Advanced

Reactivity of LiBH4: In situ synchrotron radiation powder X-ray diffraction study

Mosegaard, Lene; Moller, Bitten; Jorgensen, Jens-Erik; Filinchuk, Yaroslav; Cerenius, Yngve LU ; Hanson, Jonathan C; Dimasi, Elaine; Besenbacher, Flemming and Jensen, Torben R (2008) In Journal of Physical Chemistry C 112(4). p.1299-1303
Abstract
Lithium tetrahydridoboranate (LiBH4) may be a potentially interesting material for hydrogen storage, but in order to absorb and desorb hydrogen routinely and reversibly, the kinetics and thermodynamics need to be improved significantly. A priori, this material has one of the highest theoretical gravimetric hydrogen contents, 18.5 wt%, but unfortunately for practical applications, hydrogen release occurs at too high temperature in a non-reversible way. By means of in situ synchrotron radiation powder X-ray diffraction (SR-PXD), the interaction between LiBH4 and different additives-SiO2, TiCl3, LiCl, and Au - is investigated. It is found that silicon dioxide reacts with molten LiBH4 and forms Li2SiO3 or Li4SiO4 at relatively low amounts of... (More)
Lithium tetrahydridoboranate (LiBH4) may be a potentially interesting material for hydrogen storage, but in order to absorb and desorb hydrogen routinely and reversibly, the kinetics and thermodynamics need to be improved significantly. A priori, this material has one of the highest theoretical gravimetric hydrogen contents, 18.5 wt%, but unfortunately for practical applications, hydrogen release occurs at too high temperature in a non-reversible way. By means of in situ synchrotron radiation powder X-ray diffraction (SR-PXD), the interaction between LiBH4 and different additives-SiO2, TiCl3, LiCl, and Au - is investigated. It is found that silicon dioxide reacts with molten LiBH4 and forms Li2SiO3 or Li4SiO4 at relatively low amounts of SiO2, e.g., with 5.0 and 9.9 mol % SiO2 in LiBH4, Whereas, for higher amounts of SiO2 (e.g., 25.5 mol %), only the Li2SiO3 phase is observed. Furthermore, we demonstrate that a solid-state reaction occurs between LiBH4 and TiCl3 to form LiCl at room temperature. At elevated temperatures, more LiCl is formed simultaneously with a decrease in the diffracted intensity from TiCl3. Lithium chloride shows some solubility in solid LiBH4 at T > 100 degrees C. This is the first report of substituents that accommodate the structure of LiBH4 by a solid/solid dissolution reaction. Gold is found to react with molten LiBH4 forming a Li-Au alloy with CuAu3-type structure. These studies demonstrate that molten LiBH4 has a high reactivity, and finding a catalyst for this H-rich system may be a challenge. (Less)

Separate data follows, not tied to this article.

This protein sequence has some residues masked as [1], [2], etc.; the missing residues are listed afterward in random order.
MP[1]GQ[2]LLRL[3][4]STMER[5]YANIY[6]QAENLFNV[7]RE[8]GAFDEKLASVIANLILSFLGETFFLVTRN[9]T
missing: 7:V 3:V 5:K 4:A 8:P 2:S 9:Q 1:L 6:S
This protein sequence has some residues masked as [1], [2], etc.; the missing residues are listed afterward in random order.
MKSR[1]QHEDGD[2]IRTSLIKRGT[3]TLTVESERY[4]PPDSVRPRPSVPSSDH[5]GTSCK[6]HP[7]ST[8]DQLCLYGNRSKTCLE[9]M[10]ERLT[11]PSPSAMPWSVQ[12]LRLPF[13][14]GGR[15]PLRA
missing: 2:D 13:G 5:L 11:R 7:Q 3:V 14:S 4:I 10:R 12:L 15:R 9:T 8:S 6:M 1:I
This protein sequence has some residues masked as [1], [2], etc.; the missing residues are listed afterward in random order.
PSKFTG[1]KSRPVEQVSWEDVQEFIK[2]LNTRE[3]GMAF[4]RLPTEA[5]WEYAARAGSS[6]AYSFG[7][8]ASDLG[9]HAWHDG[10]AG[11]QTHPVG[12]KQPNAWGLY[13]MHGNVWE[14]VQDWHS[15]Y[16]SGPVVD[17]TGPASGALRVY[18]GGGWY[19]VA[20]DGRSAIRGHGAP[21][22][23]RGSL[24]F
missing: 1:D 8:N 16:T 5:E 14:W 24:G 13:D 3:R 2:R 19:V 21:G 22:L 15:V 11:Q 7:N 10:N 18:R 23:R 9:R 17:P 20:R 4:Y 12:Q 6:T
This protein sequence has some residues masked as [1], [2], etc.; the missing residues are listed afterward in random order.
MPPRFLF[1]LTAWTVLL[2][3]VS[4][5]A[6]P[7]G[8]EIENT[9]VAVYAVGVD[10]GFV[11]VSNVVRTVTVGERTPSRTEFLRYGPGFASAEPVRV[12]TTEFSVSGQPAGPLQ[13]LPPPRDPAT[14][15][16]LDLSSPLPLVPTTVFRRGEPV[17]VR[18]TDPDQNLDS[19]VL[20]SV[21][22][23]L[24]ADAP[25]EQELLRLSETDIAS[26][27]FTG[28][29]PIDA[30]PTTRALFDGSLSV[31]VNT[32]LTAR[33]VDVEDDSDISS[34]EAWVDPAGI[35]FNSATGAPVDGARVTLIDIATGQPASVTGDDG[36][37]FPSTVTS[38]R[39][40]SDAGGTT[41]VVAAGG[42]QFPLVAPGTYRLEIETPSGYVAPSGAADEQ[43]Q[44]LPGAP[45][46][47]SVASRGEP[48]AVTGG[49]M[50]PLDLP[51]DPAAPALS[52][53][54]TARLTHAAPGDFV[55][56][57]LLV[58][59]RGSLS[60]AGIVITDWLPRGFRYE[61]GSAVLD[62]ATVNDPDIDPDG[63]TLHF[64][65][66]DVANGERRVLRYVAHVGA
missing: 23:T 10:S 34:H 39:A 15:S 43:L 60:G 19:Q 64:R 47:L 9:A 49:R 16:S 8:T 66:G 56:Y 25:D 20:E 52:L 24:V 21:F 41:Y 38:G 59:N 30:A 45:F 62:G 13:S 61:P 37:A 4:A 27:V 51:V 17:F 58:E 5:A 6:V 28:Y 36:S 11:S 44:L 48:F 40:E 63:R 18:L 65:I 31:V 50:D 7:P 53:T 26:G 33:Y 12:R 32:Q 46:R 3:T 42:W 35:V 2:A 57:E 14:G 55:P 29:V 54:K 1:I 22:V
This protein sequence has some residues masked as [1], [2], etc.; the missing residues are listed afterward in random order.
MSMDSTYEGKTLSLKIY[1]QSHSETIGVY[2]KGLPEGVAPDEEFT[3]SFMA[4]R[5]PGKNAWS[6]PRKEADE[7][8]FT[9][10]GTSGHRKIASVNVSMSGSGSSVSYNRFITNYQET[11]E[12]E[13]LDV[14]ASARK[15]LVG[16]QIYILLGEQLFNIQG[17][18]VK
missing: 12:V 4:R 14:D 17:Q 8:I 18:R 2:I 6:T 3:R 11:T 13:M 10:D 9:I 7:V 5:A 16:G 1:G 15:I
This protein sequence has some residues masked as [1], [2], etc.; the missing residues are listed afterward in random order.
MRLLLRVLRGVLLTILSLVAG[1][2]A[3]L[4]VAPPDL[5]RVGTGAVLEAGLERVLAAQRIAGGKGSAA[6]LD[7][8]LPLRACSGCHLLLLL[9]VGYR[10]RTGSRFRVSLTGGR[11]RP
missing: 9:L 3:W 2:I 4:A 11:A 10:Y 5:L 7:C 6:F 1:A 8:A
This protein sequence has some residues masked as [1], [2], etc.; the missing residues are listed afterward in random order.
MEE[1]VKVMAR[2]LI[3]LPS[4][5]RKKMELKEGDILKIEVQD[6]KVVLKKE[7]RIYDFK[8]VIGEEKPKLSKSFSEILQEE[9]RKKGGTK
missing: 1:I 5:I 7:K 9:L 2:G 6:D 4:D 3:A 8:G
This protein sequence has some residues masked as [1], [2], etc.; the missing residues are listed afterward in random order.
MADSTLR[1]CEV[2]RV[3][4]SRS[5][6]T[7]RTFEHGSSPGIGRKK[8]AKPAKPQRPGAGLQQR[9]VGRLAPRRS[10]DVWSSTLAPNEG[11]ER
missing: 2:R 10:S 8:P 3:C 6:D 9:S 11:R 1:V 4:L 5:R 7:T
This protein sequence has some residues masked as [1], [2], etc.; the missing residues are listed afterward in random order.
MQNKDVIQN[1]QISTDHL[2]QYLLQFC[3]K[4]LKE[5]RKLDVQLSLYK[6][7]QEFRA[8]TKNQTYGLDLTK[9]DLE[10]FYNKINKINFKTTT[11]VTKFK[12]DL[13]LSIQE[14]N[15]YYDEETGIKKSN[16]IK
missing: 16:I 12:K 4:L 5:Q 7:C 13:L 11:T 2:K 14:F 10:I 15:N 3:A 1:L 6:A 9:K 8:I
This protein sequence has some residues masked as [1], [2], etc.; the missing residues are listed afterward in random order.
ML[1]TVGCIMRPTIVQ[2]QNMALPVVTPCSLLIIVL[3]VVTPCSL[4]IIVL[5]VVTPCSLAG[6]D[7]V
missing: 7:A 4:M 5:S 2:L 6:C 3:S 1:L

Please use this url to cite or link to this publication:
author
organization
publishing date
type
Contribution to journal
publication status
published
subject
in
Journal of Physical Chemistry C
volume
112
issue
4
pages
1299 - 1303
publisher
The American Chemical Society
external identifiers
  • wos:000252619100056
  • scopus:39349099339
ISSN
1932-7447
DOI
10.1021/jp076999v
language
English
LU publication?
yes
id
59ab1a20-0010-470d-bf04-548e827cf3d7 (old id 1199058)
date added to LUP
2008-09-11 09:34:57
date last changed
2017-05-21 03:29:09
@article{59ab1a20-0010-470d-bf04-548e827cf3d7,
  abstract     = {Lithium tetrahydridoboranate (LiBH4) may be a potentially interesting material for hydrogen storage, but in order to absorb and desorb hydrogen routinely and reversibly, the kinetics and thermodynamics need to be improved significantly. A priori, this material has one of the highest theoretical gravimetric hydrogen contents, 18.5 wt%, but unfortunately for practical applications, hydrogen release occurs at too high temperature in a non-reversible way. By means of in situ synchrotron radiation powder X-ray diffraction (SR-PXD), the interaction between LiBH4 and different additives-SiO2, TiCl3, LiCl, and Au - is investigated. It is found that silicon dioxide reacts with molten LiBH4 and forms Li2SiO3 or Li4SiO4 at relatively low amounts of SiO2, e.g., with 5.0 and 9.9 mol % SiO2 in LiBH4, Whereas, for higher amounts of SiO2 (e.g., 25.5 mol %), only the Li2SiO3 phase is observed. Furthermore, we demonstrate that a solid-state reaction occurs between LiBH4 and TiCl3 to form LiCl at room temperature. At elevated temperatures, more LiCl is formed simultaneously with a decrease in the diffracted intensity from TiCl3. Lithium chloride shows some solubility in solid LiBH4 at T > 100 degrees C. This is the first report of substituents that accommodate the structure of LiBH4 by a solid/solid dissolution reaction. Gold is found to react with molten LiBH4 forming a Li-Au alloy with CuAu3-type structure. These studies demonstrate that molten LiBH4 has a high reactivity, and finding a catalyst for this H-rich system may be a challenge.},
  author       = {Mosegaard, Lene and Moller, Bitten and Jorgensen, Jens-Erik and Filinchuk, Yaroslav and Cerenius, Yngve and Hanson, Jonathan C and Dimasi, Elaine and Besenbacher, Flemming and Jensen, Torben R},
  issn         = {1932-7447},
  language     = {eng},
  number       = {4},
  pages        = {1299--1303},
  publisher    = {The American Chemical Society},
  series       = {Journal of Physical Chemistry C},
  title        = {Reactivity of LiBH4: In situ synchrotron radiation powder X-ray diffraction study},
  url          = {http://dx.doi.org/10.1021/jp076999v},
  volume       = {112},
  year         = {2008},
}